Amazingly, the club is one of the only original clubs that has managed to maintain an archive of photos and documents since the very beginning, according to club President Prue Beidler of Lake Forest.
Sunday, the Garden Club will celebrate its centennial anniversary with a free public lecture at 2 p.m. at Lake Forest College's Lily Reid Holt Chapel. At the same event, three families will be honored with Centennial Family Awards by the
Beidler will speak about the club’s history and contributions to Lake Forest over the years.
“We have archives that go back 100 years,” Beidler said. “This is an all-volunteer organization, so all of this stuff was kept in people’s basements and attics. The fact that we have complete archives is wonderful. We’re very lucky to have that.”
The club eventually will publish a book using archival materials, which are maintained by Arthur Miller at , Beidler said. The club hopes to have it finished by the end of the year.
The pillars of Lake Forest Garden Club are conservation, education and beautification, focused on Lake Forest and surrounding areas. “We are a committed environmental group,” Beidler said.
The club’s most noteworthy accomplishment came in 2006 when it was invited to install a garden at the world-renowned Chelsea Flower Show in London, England. About 25 members traveled overseas to install, staff and tour the garden.
Lake Forest Garden Club became the first American garden club to win the silver-gilt award at Chelsea for its unique ravine garden, titled “Ravine Garden, Gift of the Glacier.”
“A number of our members have won prestigious awards at Garden Club of America’s national level in floral design, horticulture and photography,” Beidler said. “We have very distinguished and talented members.”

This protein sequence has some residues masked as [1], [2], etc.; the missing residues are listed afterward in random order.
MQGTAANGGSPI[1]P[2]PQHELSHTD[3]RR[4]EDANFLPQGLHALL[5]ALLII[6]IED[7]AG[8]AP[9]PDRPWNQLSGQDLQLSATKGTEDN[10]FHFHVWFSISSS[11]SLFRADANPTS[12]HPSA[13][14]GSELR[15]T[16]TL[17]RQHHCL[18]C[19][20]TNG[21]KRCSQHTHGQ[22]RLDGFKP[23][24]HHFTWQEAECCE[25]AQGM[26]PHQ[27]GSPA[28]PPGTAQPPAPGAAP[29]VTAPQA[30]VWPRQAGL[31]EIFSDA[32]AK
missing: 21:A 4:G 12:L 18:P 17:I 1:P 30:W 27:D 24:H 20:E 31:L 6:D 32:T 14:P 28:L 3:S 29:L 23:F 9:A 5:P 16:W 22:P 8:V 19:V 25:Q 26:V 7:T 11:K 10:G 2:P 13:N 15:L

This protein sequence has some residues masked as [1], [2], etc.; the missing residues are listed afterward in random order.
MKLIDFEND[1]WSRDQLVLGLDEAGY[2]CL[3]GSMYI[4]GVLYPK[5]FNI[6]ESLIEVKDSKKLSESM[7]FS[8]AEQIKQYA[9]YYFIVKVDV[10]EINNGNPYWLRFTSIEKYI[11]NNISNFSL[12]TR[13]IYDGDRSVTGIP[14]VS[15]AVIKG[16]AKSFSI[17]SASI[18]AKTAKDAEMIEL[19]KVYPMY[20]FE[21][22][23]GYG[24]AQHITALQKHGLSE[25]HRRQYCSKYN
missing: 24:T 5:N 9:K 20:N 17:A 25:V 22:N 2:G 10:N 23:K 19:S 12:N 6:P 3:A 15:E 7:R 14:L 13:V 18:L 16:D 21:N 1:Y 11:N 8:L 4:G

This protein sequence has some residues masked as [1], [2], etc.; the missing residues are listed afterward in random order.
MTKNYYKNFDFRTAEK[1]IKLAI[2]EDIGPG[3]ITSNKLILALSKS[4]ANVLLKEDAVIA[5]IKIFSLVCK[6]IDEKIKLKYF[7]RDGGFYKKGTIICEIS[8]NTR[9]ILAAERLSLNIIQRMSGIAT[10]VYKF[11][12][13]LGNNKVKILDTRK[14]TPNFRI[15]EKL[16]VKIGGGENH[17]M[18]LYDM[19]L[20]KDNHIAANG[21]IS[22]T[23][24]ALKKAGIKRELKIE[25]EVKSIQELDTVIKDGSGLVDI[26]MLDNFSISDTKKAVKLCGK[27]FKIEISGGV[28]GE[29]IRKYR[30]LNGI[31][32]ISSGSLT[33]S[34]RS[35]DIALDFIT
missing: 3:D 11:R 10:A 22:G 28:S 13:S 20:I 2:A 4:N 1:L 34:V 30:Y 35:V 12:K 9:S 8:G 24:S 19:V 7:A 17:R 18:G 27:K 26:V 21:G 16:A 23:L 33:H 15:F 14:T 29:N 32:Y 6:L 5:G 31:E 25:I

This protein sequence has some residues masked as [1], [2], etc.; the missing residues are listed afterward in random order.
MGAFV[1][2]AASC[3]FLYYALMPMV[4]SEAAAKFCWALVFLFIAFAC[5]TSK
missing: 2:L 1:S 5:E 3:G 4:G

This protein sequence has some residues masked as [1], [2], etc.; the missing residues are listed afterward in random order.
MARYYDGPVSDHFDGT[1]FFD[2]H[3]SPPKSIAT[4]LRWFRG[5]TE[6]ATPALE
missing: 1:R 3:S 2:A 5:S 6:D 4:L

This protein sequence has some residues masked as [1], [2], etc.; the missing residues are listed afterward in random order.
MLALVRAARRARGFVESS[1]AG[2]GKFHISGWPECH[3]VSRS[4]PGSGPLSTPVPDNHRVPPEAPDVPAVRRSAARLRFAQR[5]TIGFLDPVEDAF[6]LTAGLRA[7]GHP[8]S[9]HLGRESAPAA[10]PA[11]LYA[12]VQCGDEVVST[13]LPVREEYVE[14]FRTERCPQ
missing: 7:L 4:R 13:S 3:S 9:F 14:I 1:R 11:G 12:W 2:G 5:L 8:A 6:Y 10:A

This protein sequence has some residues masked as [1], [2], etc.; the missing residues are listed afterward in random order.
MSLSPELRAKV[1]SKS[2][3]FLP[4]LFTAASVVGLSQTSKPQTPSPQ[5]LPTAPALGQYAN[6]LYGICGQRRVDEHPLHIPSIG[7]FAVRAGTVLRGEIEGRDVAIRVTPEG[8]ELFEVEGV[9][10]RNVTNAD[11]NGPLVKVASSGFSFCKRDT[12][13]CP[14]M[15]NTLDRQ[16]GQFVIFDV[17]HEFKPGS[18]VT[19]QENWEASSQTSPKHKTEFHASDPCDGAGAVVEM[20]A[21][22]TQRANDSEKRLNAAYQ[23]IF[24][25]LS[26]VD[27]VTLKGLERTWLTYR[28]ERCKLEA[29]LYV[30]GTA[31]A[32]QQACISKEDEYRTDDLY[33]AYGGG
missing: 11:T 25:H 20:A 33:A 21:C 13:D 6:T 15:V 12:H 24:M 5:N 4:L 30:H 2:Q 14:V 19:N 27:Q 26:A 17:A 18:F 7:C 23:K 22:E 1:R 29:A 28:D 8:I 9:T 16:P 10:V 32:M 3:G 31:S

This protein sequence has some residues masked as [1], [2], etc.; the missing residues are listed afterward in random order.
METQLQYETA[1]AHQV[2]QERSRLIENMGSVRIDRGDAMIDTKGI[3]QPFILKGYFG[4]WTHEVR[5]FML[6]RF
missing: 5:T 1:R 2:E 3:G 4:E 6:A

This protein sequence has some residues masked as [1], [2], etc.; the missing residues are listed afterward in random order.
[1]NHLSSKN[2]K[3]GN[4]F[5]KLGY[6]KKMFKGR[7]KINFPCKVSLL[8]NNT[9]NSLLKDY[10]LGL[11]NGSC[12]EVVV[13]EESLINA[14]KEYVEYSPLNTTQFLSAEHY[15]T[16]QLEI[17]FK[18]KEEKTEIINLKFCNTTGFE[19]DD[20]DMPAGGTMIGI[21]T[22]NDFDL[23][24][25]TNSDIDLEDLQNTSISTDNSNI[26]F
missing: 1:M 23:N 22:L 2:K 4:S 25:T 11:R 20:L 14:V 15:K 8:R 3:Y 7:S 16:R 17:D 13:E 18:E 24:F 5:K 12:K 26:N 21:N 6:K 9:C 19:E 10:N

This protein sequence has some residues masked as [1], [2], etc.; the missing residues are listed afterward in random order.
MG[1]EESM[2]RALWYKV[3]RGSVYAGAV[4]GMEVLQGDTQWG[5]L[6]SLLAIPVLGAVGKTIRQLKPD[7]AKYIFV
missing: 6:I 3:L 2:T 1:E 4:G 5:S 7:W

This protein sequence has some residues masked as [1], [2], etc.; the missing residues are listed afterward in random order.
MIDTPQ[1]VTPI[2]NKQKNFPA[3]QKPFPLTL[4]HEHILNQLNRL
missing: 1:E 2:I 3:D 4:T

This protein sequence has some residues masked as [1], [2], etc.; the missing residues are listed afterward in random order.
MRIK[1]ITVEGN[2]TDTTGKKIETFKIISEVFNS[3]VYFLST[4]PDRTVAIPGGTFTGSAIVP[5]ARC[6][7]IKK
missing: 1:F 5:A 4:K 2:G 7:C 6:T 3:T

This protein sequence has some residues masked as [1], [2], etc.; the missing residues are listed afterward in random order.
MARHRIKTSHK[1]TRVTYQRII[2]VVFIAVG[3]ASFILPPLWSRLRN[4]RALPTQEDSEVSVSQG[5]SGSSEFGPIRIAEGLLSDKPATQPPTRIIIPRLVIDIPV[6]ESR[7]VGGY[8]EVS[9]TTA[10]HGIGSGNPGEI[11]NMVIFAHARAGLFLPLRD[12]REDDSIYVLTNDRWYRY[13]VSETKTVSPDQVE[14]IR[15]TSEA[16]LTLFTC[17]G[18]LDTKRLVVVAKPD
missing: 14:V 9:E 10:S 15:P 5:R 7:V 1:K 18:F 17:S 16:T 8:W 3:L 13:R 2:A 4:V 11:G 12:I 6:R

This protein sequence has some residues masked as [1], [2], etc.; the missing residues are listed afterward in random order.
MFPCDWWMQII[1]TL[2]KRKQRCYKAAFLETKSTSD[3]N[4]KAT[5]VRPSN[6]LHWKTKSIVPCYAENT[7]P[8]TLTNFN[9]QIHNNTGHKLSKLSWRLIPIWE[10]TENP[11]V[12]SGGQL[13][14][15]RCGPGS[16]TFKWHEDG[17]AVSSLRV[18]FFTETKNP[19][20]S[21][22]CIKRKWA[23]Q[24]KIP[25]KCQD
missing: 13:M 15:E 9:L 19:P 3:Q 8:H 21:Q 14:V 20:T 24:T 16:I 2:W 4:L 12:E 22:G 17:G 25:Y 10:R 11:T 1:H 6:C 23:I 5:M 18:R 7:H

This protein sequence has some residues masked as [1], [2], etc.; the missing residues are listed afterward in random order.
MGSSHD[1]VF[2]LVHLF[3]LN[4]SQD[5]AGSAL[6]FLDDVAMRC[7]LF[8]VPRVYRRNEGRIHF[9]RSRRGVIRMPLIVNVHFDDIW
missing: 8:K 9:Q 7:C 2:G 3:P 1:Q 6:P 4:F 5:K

The club regularly works with the on various projects in the parks. Members are overseeing the design plan for Forest Park. They also give yearly civic awards.
Lake Forest Garden Club has about 100 regular members who attend eight annual meetings. The club boasts honorary and distinguished members who are chosen by virtue and invited to participate and guest-speak, such as Miller, the club’s historian, architect Chris Miller, conservationist Stephen Bartram, and horticulturist Marya Padour.
“We definitely have daughters and granddaughters in the club — three generations of members,” said Beidler. “One of the things I’ve enjoyed most is the age range. The older members have wisdom and continuing passion, and there’s an opportunity to mentor younger members. I would say we have a 50-year age range. There’s five decades of people in the club.”
“In the beginning, you had a smaller club and more women with vast estates,” Beidler said, explaining how the club has changed over its 100 years. “Now we have more members who design and maintain their own gardens. Technology has also been a big change, especially photography. Now (in competitions) they have a category for ‘manipulated picture.’ That used to be unheard of.”
Beidler said that club members are likely more concerned with global issues than were their predecessors, who originally formed as the Garden Club of Illinois with Winnetka.
“We talk about things like climate change, conservation and organic gardening,” she said. “It’s not that our founders weren’t concerned with preserving our environment. We just have more language around it.”
“One of the things I’m struck by is our passion and commitment for the living things in this community,” she added. “That has not changed, nor will it change moving forward. That commitment is core to our identity.”
The club’s biannual garden walk is its only fundraiser, which it uses to hold events and also to fund donations to local organizations, such as Lake Forest Open Lands Association and Friends of Ryerson Woods. On June 13-14, to celebrate the centennial, the Lake Forest Garden Club will host an off-year garden walk. (See the attached PDF).
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